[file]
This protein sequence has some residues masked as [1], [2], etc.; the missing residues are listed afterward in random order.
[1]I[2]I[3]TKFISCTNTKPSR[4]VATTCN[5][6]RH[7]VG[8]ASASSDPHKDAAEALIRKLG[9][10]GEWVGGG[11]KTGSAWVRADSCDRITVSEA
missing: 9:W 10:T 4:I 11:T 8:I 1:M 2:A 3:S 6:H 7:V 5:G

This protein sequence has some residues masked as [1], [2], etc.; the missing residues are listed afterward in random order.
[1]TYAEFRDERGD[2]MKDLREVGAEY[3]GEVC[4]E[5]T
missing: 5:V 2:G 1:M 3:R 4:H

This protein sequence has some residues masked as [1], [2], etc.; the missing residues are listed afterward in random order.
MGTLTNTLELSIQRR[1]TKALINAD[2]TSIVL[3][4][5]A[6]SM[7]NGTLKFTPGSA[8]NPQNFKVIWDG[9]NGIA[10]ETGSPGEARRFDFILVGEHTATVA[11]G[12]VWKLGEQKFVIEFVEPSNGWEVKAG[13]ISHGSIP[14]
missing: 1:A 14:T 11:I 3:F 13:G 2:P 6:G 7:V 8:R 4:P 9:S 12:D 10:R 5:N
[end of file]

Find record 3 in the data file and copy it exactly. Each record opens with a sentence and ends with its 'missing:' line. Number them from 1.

This protein sequence has some residues masked as [1], [2], etc.; the missing residues are listed afterward in random order.
MGTLTNTLELSIQRR[1]TKALINAD[2]TSIVL[3][4][5]A[6]SM[7]NGTLKFTPGSA[8]NPQNFKVIWDG[9]NGIA[10]ETGSPGEARRFDFILVGEHTATVA[11]G[12]VWKLGEQKFVIEFVEPSNGWEVKAG[13]ISHGSIP[14]
missing: 1:A 14:T 11:I 3:F 13:G 2:P 6:G 7:V 8:R 4:P 9:S 12:D 10:R 5:N